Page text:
The President's Monday night TV address is another indication of the hopeless situation the White House is in. Bush's immigration "plan" pleased no one, but he's stuck with it. His administration has lost its rudder and is being guided by the strongest wind blowing at the moment.
Shortly after being reelected, Bush declared, "I earned capital in the campaign, political capital, and now I intend to spend it [on my] agenda: Social Security and tax reform, moving this economy forward, education, fighting and winning the war on terror." Eighteen months later, Bush's political capital is gone and he has little to show for it. Social Security reform has been scuttled. So has his promise to massively rework the tax code. The economy has moved forward but only for corporations and the wealthy. Paradoxically, Bush's "no child left behind" education reform has left millions of children behind. Thanks to unprecedented Administration ineptitude, we are losing the war on terror. And, the aftermath of Hurricane Katrina demonstrated that America remains woefully unprepared for another terrorist attack.
The President's second-term agenda has failed and the mood in the White House has turned from ebullience to panic. Sitting in the ruins of a failed strategy, recognizing that Bush's political capital is gone and his popularity is evaporating, the Administration has turned to a desperation agenda: social issues. In June the Senate will consider a constitutional amendment to limit the definition of marriage to between a man and a woman. Later they will consider another constitutional amendment making it a crime to burn the American flag. Meanwhile, conservatives demand legislation to outlaw transporting minors across state lines for abortions and increasing fines for broadcasting obscenity.
What should the US agenda be? The Gallup Poll provides some answers. Their most recent poll asked respondents, "What do you think is the most important problem facing the country today?" Twenty-nine percent said the "situation in Iraq/war" and another five percent said "terrorism." Twenty-two percent responded "fuel/oil prices" and another four percent said "lack of energy sources; the energy crisis." Thirteen percent answered "Immigration/illegal aliens." Eleven percent said "Economy in general" and another 6 percent indicated that is was healthcare. Finally nine percent indicated that their primary concern was public morality, "dissatisfaction with government" poor leadership; corruption" and another fie percent said that it was "ethics" dishonesty; lack of integrity."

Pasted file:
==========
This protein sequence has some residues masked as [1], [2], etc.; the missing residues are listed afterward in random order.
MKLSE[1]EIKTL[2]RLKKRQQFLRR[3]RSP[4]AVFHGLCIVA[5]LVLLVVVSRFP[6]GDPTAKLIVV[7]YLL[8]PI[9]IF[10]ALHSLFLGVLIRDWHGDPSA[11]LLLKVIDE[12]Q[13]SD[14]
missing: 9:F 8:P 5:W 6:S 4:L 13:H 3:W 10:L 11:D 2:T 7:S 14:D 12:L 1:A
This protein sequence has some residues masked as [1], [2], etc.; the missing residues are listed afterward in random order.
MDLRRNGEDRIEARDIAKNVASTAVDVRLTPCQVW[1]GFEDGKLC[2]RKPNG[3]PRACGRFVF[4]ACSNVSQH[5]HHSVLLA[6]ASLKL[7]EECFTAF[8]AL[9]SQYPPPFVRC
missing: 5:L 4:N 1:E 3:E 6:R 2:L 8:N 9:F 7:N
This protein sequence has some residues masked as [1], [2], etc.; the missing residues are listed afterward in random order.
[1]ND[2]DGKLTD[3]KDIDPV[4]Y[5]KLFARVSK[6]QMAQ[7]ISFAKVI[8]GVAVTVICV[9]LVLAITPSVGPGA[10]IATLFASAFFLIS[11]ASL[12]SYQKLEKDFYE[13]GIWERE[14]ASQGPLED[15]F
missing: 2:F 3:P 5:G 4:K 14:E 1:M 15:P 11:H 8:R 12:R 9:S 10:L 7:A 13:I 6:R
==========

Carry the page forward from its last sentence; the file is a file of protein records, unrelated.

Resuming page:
A real agenda would address these issues. It would say something more about Iraq than "stay the course." A comprehensive agenda would be honest about the problems with Homeland Security that were revealed in Katrina's wake and propose actual solutions. The Repugs would detail a real energy plan, rather than a faux proposal that settles for more oil wells. The White House would address economic inequality, particularly health care, rather than claim, "trust us, trickle down is working." Finally, the Bush Administration and the GOP would address the issue of public morality. They would pass real ethics reform legislation, and fully cooperate with ongoing Justice Department investigations, such as the Brent Wilkes defense-contract-kickback scandal.
But the Bush Administration won't propose a real agenda because they are strategically vacuous and morally bankrupt. For five years they've hidden their ineptitude fact behind a carefully crafted image of George Bush's bonhomie, the widely shared notion that Dubya cared about the common good because "He's a Christian." Now their façade is collapsing. Even conservatives are beginning to question the President's leadership, asking, "is there any there, there?"
While the Bush Administration self-destructs, the Democrats have quietly been developing their own agenda for America. They have a well thought out plan for Iraq, national security, and energy independence. They've also addressed the economy, immigration, and public morality
As Bush's numbers plummet, increasing number of "safe" Republican seats are vulnerable. The latest Time magazine reports that Democratic newcomer Jim Webb and incumbent Virginia Republican George Allen are now tied in the polls. Senator Allen was once mentioned as a possible 2008 presidential candidate, but he has suffered because of his blind support for the war and the President.
The White House is thrashing and we should expect more desperate behavior. Perhaps even the ritual sacrifice of Karl Rove or Don Rumsfeld.